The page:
A U.S. court made its decision regarding the “reverse-discrimination” Handloser v. HCL Technologies case in which plaintiffs filed a class-action lawsuit against HCL alleging unfair hiring practices that favoured foreign India visa-holders over U.S. citizens.
The court ruled that the claimants did not meet the criteria for the basis of their suit against HCL. However, this does not imply that the company is beyond reproach. The case can be further appealed in the future.
This case is significant for the following reasons. First, it indicates that the U.S. Supreme Court’s decision in the 2011 Wal-Mart v. Dukes case will remain a primary defence in such reverse discrimination suits. i.e., suppose plaintiffs try to increase the size of their case by using several putative class-action members who were allegedly harmed by managers. In that case, employers can refer to the prior Wal-Mart v. Dukes case to explain why class treatment is not appropriate in such cases.
Second, businesses, particularly in the technology sector, facing reverse discrimination charges that allege foreign visa-holders being given preferential treatment over U.S. citizens, can now use this recent decision if faced with such similar class-action claims.
For this case at hand, the defendant was HCL Technologies. The company is an Indian IT company, with its headquarters in Noida, India, and its U.S. headquarters in Sunnyvale, California. The plaintiffs were a group of U.S. job applicants who did not secure positions at the company. They claimed that the company screened applicants through a “culture-fit interview” during the hiring process. This resulted in giving foreign-visa holders preferential treatment over U.S. citizens.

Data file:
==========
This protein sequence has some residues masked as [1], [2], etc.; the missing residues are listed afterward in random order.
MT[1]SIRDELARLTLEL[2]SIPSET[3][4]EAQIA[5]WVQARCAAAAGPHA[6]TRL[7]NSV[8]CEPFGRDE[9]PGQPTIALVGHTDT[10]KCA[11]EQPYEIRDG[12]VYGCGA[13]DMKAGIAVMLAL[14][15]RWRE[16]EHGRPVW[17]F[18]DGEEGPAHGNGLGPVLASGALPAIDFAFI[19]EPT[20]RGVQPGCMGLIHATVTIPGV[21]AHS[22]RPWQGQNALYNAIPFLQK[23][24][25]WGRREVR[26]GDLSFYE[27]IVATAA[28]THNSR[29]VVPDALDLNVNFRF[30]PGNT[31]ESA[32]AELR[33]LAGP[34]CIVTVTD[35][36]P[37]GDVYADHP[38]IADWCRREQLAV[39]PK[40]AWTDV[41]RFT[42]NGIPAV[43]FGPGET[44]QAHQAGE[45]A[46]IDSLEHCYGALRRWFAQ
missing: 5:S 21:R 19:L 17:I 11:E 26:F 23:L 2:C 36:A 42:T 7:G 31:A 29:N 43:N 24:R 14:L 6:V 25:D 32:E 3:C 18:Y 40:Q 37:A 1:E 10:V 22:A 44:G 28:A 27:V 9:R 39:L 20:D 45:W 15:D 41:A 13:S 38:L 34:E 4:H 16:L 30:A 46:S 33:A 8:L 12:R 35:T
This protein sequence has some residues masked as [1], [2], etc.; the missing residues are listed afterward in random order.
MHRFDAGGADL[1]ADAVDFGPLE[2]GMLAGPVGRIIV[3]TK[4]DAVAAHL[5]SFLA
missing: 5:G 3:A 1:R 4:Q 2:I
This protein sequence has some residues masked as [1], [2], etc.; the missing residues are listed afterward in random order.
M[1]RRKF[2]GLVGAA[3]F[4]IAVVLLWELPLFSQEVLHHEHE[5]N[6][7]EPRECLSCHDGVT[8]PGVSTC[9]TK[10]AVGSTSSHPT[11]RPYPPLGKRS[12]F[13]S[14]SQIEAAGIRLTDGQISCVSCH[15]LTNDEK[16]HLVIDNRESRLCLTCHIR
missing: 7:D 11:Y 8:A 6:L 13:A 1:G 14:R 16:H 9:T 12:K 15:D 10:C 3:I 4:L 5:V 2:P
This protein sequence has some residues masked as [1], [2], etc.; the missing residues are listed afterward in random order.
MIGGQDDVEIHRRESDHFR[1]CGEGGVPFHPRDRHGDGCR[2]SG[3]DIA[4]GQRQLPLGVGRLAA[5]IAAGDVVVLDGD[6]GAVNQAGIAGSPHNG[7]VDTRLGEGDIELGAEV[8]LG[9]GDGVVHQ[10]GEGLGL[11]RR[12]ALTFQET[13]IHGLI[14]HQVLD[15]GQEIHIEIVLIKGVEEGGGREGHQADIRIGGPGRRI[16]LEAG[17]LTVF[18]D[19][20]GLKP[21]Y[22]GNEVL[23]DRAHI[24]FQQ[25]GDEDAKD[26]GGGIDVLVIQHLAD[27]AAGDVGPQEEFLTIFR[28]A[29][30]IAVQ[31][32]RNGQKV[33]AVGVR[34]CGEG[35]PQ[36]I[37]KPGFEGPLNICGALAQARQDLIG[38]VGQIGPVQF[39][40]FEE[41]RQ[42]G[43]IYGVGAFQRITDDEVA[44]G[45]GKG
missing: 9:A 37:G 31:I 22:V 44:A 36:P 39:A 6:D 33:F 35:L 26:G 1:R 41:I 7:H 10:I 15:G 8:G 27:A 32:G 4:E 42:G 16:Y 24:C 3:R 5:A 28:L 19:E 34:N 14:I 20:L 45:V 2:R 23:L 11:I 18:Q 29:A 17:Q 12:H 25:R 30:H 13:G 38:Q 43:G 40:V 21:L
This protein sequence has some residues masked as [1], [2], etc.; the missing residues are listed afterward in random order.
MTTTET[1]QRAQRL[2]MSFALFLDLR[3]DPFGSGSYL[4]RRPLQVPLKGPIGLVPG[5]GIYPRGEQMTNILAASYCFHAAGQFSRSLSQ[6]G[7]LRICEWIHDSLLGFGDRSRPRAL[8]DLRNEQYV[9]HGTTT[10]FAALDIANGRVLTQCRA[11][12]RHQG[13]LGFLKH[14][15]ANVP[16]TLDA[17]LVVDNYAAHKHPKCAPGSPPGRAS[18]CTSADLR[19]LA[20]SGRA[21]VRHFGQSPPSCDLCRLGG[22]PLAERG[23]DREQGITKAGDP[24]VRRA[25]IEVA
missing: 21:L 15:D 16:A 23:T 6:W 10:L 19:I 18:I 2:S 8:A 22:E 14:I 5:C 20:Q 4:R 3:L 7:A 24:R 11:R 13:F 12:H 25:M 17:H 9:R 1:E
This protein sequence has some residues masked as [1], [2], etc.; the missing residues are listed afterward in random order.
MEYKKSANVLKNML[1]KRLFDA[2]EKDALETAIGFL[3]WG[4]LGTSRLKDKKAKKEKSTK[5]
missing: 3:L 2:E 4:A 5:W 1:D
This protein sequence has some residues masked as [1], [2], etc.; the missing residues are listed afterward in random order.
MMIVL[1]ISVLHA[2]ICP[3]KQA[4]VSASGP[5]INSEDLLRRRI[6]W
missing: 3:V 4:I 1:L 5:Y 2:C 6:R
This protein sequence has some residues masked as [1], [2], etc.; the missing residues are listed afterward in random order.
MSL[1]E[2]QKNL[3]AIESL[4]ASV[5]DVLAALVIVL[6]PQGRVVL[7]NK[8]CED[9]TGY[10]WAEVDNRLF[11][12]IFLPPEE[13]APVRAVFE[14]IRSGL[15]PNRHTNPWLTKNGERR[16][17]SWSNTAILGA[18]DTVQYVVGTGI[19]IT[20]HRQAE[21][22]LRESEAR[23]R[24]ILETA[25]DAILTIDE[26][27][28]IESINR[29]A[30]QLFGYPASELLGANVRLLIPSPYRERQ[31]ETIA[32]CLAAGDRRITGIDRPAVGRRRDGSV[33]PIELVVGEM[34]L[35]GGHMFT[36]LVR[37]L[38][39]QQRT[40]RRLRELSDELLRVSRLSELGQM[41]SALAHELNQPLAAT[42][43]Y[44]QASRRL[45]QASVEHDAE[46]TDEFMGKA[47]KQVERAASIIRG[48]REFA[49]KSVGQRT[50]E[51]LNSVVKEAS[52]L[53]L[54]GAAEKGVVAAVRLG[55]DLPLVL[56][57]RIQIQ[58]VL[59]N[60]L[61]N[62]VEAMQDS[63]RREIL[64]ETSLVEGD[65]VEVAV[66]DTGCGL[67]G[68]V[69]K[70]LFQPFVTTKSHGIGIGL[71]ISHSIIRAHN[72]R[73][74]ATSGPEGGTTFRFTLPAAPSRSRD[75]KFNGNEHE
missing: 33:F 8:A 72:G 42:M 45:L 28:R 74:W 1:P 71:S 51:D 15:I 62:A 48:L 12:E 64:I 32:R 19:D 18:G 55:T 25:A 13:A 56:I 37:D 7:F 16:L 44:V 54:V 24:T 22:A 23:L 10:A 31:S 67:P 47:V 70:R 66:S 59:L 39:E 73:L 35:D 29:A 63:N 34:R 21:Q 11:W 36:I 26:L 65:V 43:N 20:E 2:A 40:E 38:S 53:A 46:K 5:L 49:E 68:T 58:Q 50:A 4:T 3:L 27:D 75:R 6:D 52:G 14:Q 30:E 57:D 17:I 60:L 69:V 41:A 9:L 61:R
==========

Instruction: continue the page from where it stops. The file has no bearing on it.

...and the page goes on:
As per the plaintiffs, the “culture-fit interview” process was a pretense for screening out non-Indian U.S. citizen-candidates. They further alleged that HCL employed a uniform company-wide policy that prioritized candidates for open on-site positions giving primary consideration to visa-holding Indian candidates and only considered U.S.-citizen candidates if the former were not available.
On March 7, 2019, the plaintiffs filed a lawsuit against HCL alleging 3 claims including
1)discriminatory treatment on the basis of race and citizenship in violation of U.S. code 1981;
2) discriminatory treatment on the basis of race and national origin in violation of U.S. code 2000; and
3) discriminatory impact on the basis of race and national origin in violation of U.S. code 2000.
The problem arose when the plaintiffs moved for class-action certification to represent a class of, “[a]ll individuals who are not of South Asian race, or Indian national origin, or visa holders who applied for positions with (or within) the company in the U.S. and were not hired.”
The court ultimately decided to deny the plaintiffs’ motion for class-action certification stating that they failed to establish class-action “commonality” under the 2011 Wal-Mart Stores v. Dukes case. It explained that in the context of an employment discrimination class-action case, the plaintiffs seeking the class-action status involving a large number of individual employment decisions must first establish “some glue holding the alleged reasons for all those decisions together” to satisfy the class-action “commonality” requirement.
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